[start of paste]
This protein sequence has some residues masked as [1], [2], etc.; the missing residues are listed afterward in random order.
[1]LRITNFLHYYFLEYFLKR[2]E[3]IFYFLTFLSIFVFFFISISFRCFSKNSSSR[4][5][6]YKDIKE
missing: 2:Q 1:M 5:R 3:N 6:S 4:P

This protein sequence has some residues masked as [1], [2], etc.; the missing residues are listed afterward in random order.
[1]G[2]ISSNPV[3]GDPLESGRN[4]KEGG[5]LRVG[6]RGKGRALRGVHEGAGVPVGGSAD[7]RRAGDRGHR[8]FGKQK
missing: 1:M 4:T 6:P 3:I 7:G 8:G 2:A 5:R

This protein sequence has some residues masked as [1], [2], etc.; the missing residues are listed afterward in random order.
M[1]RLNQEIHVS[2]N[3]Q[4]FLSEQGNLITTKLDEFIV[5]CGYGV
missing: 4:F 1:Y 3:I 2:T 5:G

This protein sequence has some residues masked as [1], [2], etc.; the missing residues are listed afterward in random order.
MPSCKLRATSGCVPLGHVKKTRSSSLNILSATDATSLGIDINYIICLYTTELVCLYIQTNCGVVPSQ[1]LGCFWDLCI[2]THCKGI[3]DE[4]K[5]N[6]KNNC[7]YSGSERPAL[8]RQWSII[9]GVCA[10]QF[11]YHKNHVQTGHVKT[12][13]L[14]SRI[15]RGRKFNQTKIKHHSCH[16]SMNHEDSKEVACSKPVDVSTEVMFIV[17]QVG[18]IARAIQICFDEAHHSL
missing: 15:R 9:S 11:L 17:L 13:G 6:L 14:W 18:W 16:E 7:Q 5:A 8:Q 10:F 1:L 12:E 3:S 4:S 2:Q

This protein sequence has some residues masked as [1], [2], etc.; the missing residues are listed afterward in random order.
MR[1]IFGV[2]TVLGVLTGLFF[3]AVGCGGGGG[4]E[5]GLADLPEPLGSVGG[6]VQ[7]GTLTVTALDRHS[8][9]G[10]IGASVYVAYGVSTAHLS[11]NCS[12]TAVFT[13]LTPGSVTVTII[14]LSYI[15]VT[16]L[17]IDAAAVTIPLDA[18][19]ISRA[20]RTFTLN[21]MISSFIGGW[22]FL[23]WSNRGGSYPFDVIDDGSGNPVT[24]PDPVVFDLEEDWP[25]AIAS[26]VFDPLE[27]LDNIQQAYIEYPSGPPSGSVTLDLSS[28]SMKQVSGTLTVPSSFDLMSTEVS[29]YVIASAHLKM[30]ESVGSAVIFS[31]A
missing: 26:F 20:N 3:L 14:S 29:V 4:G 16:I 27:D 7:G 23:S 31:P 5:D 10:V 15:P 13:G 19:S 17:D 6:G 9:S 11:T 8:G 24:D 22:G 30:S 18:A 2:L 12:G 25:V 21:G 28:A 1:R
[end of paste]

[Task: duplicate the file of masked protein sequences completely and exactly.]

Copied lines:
This protein sequence has some residues masked as [1], [2], etc.; the missing residues are listed afterward in random order.
[1]LRITNFLHYYFLEYFLKR[2]E[3]IFYFLTFLSIFVFFFISISFRCFSKNSSSR[4][5][6]YKDIKE
missing: 2:Q 1:M 5:R 3:N 6:S 4:P

This protein sequence has some residues masked as [1], [2], etc.; the missing residues are listed afterward in random order.
[1]G[2]ISSNPV[3]GDPLESGRN[4]KEGG[5]LRVG[6]RGKGRALRGVHEGAGVPVGGSAD[7]RRAGDRGHR[8]FGKQK
missing: 1:M 4:T 6:P 3:I 7:G 8:G 2:A 5:R

This protein sequence has some residues masked as [1], [2], etc.; the missing residues are listed afterward in random order.
M[1]RLNQEIHVS[2]N[3]Q[4]FLSEQGNLITTKLDEFIV[5]CGYGV
missing: 4:F 1:Y 3:I 2:T 5:G

This protein sequence has some residues masked as [1], [2], etc.; the missing residues are listed afterward in random order.
MPSCKLRATSGCVPLGHVKKTRSSSLNILSATDATSLGIDINYIICLYTTELVCLYIQTNCGVVPSQ[1]LGCFWDLCI[2]THCKGI[3]DE[4]K[5]N[6]KNNC[7]YSGSERPAL[8]RQWSII[9]GVCA[10]QF[11]YHKNHVQTGHVKT[12][13]L[14]SRI[15]RGRKFNQTKIKHHSCH[16]SMNHEDSKEVACSKPVDVSTEVMFIV[17]QVG[18]IARAIQICFDEAHHSL
missing: 15:R 9:S 11:L 17:L 13:G 6:L 14:W 18:W 16:E 7:Q 5:A 8:Q 10:F 1:L 12:E 3:S 4:S 2:Q

This protein sequence has some residues masked as [1], [2], etc.; the missing residues are listed afterward in random order.
MR[1]IFGV[2]TVLGVLTGLFF[3]AVGCGGGGG[4]E[5]GLADLPEPLGSVGG[6]VQ[7]GTLTVTALDRHS[8][9]G[10]IGASVYVAYGVSTAHLS[11]NCS[12]TAVFT[13]LTPGSVTVTII[14]LSYI[15]VT[16]L[17]IDAAAVTIPLDA[18][19]ISRA[20]RTFTLN[21]MISSFIGGW[22]FL[23]WSNRGGSYPFDVIDDGSGNPVT[24]PDPVVFDLEEDWP[25]AIAS[26]VFDPLE[27]LDNIQQAYIEYPSGPPSGSVTLDLSS[28]SMKQVSGTLTVPSSFDLMSTEVS[29]YVIASAHLKM[30]ESVGSAVIFS[31]A
missing: 26:F 20:N 3:L 14:S 29:V 4:G 16:I 27:D 7:G 23:S 31:P 5:D 10:V 15:P 13:G 19:S 17:D 6:G 9:S 11:T 8:G 24:D 22:G 30:S 18:A 2:L 12:G 25:V 21:G 28:A 1:R